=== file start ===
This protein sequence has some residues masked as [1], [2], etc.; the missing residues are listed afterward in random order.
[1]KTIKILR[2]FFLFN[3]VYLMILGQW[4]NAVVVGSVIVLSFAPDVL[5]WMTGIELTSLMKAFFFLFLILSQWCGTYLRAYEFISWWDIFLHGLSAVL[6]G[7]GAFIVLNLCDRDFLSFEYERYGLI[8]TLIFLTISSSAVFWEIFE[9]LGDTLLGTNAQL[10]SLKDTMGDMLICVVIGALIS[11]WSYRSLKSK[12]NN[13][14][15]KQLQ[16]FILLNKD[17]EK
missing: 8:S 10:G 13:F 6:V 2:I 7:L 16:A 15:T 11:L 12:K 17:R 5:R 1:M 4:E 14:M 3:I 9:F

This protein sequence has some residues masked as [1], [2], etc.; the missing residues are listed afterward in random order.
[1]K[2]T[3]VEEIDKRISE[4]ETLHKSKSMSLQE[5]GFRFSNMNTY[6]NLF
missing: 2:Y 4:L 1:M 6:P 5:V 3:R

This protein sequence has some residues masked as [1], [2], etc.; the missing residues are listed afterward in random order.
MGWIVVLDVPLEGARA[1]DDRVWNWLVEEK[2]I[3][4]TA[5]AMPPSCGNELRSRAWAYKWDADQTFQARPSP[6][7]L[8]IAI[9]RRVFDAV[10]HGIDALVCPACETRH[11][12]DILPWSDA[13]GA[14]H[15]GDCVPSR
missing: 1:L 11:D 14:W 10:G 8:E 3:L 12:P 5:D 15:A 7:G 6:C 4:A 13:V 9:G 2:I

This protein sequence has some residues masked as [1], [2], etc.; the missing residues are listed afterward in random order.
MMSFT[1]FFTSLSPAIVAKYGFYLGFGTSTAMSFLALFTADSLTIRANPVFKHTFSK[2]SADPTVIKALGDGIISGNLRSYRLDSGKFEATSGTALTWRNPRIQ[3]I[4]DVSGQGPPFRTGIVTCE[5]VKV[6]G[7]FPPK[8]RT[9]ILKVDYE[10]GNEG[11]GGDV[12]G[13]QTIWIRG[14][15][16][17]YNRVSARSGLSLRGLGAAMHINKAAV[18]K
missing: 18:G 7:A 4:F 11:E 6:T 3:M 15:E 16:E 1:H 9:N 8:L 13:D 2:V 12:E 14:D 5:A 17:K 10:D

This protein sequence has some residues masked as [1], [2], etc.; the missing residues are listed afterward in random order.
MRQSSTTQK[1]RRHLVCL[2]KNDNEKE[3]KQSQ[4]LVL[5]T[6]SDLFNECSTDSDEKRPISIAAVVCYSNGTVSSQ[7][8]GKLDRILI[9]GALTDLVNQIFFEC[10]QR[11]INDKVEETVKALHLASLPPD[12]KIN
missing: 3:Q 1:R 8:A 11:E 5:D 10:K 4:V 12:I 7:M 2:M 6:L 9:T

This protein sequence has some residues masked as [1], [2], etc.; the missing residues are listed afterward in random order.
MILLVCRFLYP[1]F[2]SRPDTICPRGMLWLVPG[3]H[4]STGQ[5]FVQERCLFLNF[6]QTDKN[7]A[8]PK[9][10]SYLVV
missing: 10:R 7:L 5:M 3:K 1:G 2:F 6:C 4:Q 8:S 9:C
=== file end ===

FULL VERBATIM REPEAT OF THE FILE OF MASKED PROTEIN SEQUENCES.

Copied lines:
This protein sequence has some residues masked as [1], [2], etc.; the missing residues are listed afterward in random order.
[1]KTIKILR[2]FFLFN[3]VYLMILGQW[4]NAVVVGSVIVLSFAPDVL[5]WMTGIELTSLMKAFFFLFLILSQWCGTYLRAYEFISWWDIFLHGLSAVL[6]G[7]GAFIVLNLCDRDFLSFEYERYGLI[8]TLIFLTISSSAVFWEIFE[9]LGDTLLGTNAQL[10]SLKDTMGDMLICVVIGALIS[11]WSYRSLKSK[12]NN[13][14][15]KQLQ[16]FILLNKD[17]EK
missing: 8:S 10:G 13:F 6:V 2:I 7:L 16:A 15:T 11:L 12:K 17:R 5:R 1:M 4:E 14:M 3:I 9:F

This protein sequence has some residues masked as [1], [2], etc.; the missing residues are listed afterward in random order.
[1]K[2]T[3]VEEIDKRISE[4]ETLHKSKSMSLQE[5]GFRFSNMNTY[6]NLF
missing: 2:Y 4:L 1:M 6:P 5:V 3:R

This protein sequence has some residues masked as [1], [2], etc.; the missing residues are listed afterward in random order.
MGWIVVLDVPLEGARA[1]DDRVWNWLVEEK[2]I[3][4]TA[5]AMPPSCGNELRSRAWAYKWDADQTFQARPSP[6][7]L[8]IAI[9]RRVFDAV[10]HGIDALVCPACETRH[11][12]DILPWSDA[13]GA[14]H[15]GDCVPSR
missing: 1:L 11:D 14:W 10:G 8:E 3:L 12:P 5:D 15:A 7:G 6:C 4:A 13:V 9:G 2:I

This protein sequence has some residues masked as [1], [2], etc.; the missing residues are listed afterward in random order.
MMSFT[1]FFTSLSPAIVAKYGFYLGFGTSTAMSFLALFTADSLTIRANPVFKHTFSK[2]SADPTVIKALGDGIISGNLRSYRLDSGKFEATSGTALTWRNPRIQ[3]I[4]DVSGQGPPFRTGIVTCE[5]VKV[6]G[7]FPPK[8]RT[9]ILKVDYE[10]GNEG[11]GGDV[12]G[13]QTIWIRG[14][15][16][17]YNRVSARSGLSLRGLGAAMHINKAAV[18]K
missing: 18:G 7:A 4:F 11:E 6:T 3:M 15:E 16:E 1:H 9:N 8:L 13:D 2:V 12:E 14:D 5:A 17:K 10:D

This protein sequence has some residues masked as [1], [2], etc.; the missing residues are listed afterward in random order.
MRQSSTTQK[1]RRHLVCL[2]KNDNEKE[3]KQSQ[4]LVL[5]T[6]SDLFNECSTDSDEKRPISIAAVVCYSNGTVSSQ[7][8]GKLDRILI[9]GALTDLVNQIFFEC[10]QR[11]INDKVEETVKALHLASLPPD[12]KIN
missing: 3:Q 1:R 8:A 11:E 5:D 10:K 4:V 12:I 7:M 2:M 6:L 9:T

This protein sequence has some residues masked as [1], [2], etc.; the missing residues are listed afterward in random order.
MILLVCRFLYP[1]F[2]SRPDTICPRGMLWLVPG[3]H[4]STGQ[5]FVQERCLFLNF[6]QTDKN[7]A[8]PK[9][10]SYLVV
missing: 10:R 7:L 5:M 3:K 1:G 2:F 6:C 4:Q 8:S 9:C